With the history graph we show you how sites are linked with regards to how you navigated there. With object view sites are linked by their content. By content we mean object that were extracted from page. These objects are things like names, email addresses, hashtags, IP numbers etc.
Remember how, when you visit a page with the extension enabled some object are marked with the blue dot? These objects are the ones that were extracted for this view.
To access Object view simply click on the big bar that says “Object view” at the top. When selected it will show up as dayglo orange, and you’ll be in Object View.
Object view is one of the few few features in OSINT-tool that is commercial. Unlicensed user is allowed to spend 10 minutes looking to see if Object view is worth their hard earned money.
Overview / Panel layout
When entering object mode you’ll see the following sections:
On the top left are the websites - you should familiar with this from the Navigation View. Below that, on the left bottom are the objects. This view is a bit bigger than the website list because, hey, in this view you’re looking at objects. On the right is detail about the selected node.
In the middle is the graph, the reason you came here in the first place! As you select nodes in the graph you’ll see the right hand panel update based on the type of object you’ve selected.
URL / webpage selected
When a webpage / URL node is selected on the graph the view on right is updated to show the following items:
- The title of the page. When you mouse-over this you get to see the URL too.
- The date it was last seen
- A list of objects extracted from the page. The list is arranged by type and each section can be copied to the clipboard or collapsed. When a type is collapsed it will show up as collapsed on subsequent webpages.
When selecting an object the right hand view looks a bit different. The following items are shown:
The only bit that you probably can’t figure out right now is the Similarity score. This is used in one of the graph modes, something that is explained in great detail later in this document. For now, just go with it.
Time range is the amount of time that elapsed since the first time you’ve visited a page that contained the object and the last time you’ve visited a page that contains the object. The ‘Last seen’ and ‘Time range’ indicators are pretty cool and useful when you’re working on a long investigation and you need to know if the object has been around for a long time or if you just seen it recently.
Selection and navigation
Selection works exactly the same as in the history graph. See the section on Selection in that document. If you came here first, uhmm… you should go there first.
The same really goes for navigation - it’s works in the same way as the history graph.
Filters help you to find the page or object you’re looking for or adjust the graph.
The interesting part about filters is that
- they stack in function, meaning you can have multiple types of filters at the same time
- they’re live - the UI updates immediately. The graph will change immediately.
Exactly the same as you’re used in the navigation view - you can search for a word within the title of the site by just typing it in the textbox, or you can add the “site:” operator to search within the URL itself. As expected, to remove the filter you click on the X on right of it.
You can even stack these filters - when you’re done typing the tool will automatically load the filter - but you can only combine ‘site’ and titles:
Bookmarks and screenshots
By now you should know that you can also filter by bookmark and by screenshot (e.g. if a screenshot was taken on the site). If you’re testing out this feature and you find it does not work - keep in mind that the filter only shows up if there are bookmarked / screenshotted sites. If there are none, the filter shows… nothing.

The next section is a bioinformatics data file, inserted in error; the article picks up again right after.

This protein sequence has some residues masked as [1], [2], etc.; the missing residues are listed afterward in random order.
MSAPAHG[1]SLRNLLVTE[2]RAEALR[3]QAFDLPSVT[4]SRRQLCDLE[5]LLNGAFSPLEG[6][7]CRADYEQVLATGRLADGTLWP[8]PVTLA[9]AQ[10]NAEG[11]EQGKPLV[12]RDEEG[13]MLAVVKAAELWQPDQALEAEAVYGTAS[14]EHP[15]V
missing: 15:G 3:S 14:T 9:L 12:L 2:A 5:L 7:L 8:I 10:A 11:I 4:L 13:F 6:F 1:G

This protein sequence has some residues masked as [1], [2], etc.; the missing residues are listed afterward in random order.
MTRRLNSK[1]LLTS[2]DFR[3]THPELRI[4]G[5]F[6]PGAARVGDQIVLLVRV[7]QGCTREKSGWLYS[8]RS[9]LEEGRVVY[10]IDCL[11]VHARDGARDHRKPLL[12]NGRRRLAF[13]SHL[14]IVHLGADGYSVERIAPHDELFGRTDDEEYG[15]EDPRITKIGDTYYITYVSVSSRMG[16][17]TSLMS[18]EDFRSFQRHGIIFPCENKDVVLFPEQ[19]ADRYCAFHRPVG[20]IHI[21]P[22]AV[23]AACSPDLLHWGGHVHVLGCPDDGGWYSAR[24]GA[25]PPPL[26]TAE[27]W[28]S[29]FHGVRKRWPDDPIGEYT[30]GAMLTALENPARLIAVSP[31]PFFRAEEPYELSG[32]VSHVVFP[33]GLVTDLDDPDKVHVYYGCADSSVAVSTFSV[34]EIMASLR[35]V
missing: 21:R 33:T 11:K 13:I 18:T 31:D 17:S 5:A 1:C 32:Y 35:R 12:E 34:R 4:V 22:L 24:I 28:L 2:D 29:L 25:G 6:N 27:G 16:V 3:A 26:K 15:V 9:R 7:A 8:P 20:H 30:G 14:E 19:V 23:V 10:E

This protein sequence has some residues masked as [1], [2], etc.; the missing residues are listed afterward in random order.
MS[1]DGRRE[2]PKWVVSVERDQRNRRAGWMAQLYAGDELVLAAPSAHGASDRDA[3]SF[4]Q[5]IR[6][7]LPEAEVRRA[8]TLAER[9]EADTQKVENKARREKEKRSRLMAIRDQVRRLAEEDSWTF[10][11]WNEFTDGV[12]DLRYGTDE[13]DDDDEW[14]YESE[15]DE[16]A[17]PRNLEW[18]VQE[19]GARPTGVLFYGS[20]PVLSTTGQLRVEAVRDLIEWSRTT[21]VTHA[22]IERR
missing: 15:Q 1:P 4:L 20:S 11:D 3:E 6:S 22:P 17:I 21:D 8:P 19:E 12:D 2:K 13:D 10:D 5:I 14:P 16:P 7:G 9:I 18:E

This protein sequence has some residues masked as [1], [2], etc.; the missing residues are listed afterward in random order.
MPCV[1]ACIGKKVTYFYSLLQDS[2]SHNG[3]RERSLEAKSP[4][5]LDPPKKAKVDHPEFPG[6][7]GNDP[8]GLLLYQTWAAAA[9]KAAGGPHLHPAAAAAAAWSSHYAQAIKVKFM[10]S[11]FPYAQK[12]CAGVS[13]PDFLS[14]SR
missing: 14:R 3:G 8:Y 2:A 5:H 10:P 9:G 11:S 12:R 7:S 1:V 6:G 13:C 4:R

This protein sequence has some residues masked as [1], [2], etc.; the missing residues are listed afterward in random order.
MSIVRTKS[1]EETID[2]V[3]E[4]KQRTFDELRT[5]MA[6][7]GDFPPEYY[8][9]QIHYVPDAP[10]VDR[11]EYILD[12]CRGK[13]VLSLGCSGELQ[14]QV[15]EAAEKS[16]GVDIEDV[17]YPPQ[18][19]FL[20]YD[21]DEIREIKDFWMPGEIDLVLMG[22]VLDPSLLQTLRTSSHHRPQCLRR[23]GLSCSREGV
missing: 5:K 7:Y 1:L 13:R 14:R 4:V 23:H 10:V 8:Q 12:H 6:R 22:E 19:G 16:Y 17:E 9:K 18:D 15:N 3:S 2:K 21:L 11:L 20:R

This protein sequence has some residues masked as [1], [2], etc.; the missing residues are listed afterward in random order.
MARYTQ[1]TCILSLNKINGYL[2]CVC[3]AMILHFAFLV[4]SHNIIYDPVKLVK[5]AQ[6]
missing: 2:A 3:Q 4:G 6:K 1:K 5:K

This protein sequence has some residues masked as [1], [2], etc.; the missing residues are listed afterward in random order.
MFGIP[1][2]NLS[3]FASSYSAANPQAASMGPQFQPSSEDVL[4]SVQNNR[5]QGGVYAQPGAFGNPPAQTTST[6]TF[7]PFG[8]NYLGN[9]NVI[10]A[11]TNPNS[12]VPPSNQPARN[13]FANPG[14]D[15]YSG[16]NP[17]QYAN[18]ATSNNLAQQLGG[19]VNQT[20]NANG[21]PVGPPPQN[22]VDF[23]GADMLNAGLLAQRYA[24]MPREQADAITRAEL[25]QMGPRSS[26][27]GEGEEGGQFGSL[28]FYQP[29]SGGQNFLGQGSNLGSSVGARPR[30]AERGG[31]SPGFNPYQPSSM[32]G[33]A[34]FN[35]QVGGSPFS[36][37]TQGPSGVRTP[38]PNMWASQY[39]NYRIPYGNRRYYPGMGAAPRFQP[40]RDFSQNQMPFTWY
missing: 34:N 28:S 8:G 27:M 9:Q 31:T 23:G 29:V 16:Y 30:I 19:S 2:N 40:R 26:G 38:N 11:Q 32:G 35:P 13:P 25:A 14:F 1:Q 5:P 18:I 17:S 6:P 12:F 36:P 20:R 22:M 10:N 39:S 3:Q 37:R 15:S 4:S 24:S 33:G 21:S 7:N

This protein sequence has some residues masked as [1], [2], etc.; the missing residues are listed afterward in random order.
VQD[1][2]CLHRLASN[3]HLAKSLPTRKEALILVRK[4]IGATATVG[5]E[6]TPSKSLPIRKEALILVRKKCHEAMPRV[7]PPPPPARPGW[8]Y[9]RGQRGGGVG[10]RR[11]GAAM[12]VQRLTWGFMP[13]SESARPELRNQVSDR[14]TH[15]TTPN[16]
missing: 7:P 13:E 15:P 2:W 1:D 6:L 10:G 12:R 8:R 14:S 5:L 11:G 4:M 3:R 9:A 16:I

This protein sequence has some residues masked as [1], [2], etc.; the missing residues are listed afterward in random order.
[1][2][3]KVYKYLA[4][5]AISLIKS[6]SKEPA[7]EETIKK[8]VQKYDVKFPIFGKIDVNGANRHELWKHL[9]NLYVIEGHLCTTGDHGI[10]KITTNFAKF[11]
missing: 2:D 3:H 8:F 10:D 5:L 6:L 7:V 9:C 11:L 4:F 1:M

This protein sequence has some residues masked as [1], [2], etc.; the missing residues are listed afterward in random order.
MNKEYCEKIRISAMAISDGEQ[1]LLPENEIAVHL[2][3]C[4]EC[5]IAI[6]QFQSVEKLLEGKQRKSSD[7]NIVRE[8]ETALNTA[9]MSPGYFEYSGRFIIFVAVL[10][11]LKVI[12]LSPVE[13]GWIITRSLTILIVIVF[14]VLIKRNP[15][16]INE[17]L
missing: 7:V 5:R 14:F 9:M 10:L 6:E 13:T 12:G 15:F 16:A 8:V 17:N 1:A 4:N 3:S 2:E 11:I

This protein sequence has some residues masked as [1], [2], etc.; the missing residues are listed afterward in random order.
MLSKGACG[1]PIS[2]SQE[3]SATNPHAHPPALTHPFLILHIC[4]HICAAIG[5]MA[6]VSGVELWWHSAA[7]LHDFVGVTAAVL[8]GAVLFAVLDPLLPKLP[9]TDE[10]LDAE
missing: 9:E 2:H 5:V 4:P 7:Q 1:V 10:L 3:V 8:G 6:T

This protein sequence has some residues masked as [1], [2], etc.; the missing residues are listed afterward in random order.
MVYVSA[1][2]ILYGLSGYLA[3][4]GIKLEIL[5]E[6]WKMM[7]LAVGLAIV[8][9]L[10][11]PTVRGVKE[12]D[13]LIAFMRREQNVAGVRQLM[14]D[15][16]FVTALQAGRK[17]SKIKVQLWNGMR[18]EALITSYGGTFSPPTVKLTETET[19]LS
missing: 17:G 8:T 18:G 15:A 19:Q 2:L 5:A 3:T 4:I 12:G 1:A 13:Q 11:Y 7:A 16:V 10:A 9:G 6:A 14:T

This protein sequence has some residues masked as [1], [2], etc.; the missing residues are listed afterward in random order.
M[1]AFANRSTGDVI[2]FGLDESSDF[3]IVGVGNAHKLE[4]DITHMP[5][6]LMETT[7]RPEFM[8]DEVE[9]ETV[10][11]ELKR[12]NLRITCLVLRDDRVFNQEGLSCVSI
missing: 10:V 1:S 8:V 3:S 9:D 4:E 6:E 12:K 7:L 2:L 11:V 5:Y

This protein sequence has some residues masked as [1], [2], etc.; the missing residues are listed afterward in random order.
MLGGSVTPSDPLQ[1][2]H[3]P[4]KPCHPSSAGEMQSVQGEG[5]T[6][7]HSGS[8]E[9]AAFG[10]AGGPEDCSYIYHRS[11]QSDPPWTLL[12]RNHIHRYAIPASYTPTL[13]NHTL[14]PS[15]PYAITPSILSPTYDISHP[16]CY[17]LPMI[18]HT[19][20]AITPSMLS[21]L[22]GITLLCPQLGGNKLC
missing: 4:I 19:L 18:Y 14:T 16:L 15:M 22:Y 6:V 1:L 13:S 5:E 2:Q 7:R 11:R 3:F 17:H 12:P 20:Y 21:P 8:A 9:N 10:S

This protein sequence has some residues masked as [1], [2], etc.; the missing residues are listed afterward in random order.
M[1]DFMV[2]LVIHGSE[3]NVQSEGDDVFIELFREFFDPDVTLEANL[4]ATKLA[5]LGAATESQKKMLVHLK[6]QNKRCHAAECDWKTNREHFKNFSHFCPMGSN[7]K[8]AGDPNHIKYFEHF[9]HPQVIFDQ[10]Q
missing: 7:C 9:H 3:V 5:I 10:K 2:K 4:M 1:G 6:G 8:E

Filters available are the value of the object and the type of object. As expected, simply typing in a part of the object value you’re looking for will filter immediately:
In the maybe-a-bit-too-large screenshot above you’ll see that the object list has been updated after we’ve typed in ‘matt’ to show all object that contains that value. The webpage panel also updates to only show pages where that word was found on - and the graph updates too.
You can also filter by type, by click on the filter button and selecting which type to filter by. Of course, we’re only showing you types that you have in your data.
Again keep in mind that all of these filter stack and that they have immediate effect on every component of the UI. Here is an (absolute overkill) example of all filters being used:
Perhaps a little less intuitive are graph modes. As such we will spend a little more time on this subject. Graph modes hides and shows nodes based on how they are connected and how they compare to each other. This might sound very hand-wavey right now, but when you revisit this paragraph afterwards you’ll see that it’s factually correct.
By default, the graph is in what we call “magic mode” or auto mode. In auto mode the computer determine what should show up in the graph and what should be omitted. It does so using a few criteria:
<magic mode criteria>
You can however set the graph mode yourself. To get to it, in object mode - click on the graph mode button on the top right hand of the graph:
When you click here you’ll see the following options:
Let’s discuss these in more detail.
In this mode all leaf nodes are removed. WTF is a leaf node you ask. A leaf node is a node with only one parent. For our purposes that means that it is an object that only appears on one webpage.
Here is a graph with no leaf nodes:
You can see that none of the object have one incoming link / one parent. This mode is what you use when you’re looking for common objects across multiple webpages. In this particular graph (where we were browsing a few films on the IMDB) it means we’re looking at people credited in more than one film.
The inverse of the previous mode. It shows ONLY leaf nodes. The same graph, in only leaf mode looks like this:
You can see that all the objects (mostly names) only has one parent. Why is this interesting? Well, consider browsing a lot of pages on the same social network. You might want to look at people that only appear once in the feed. In the case of this graph, it shows people that are only credited in one film, people that are uniquely found on one page.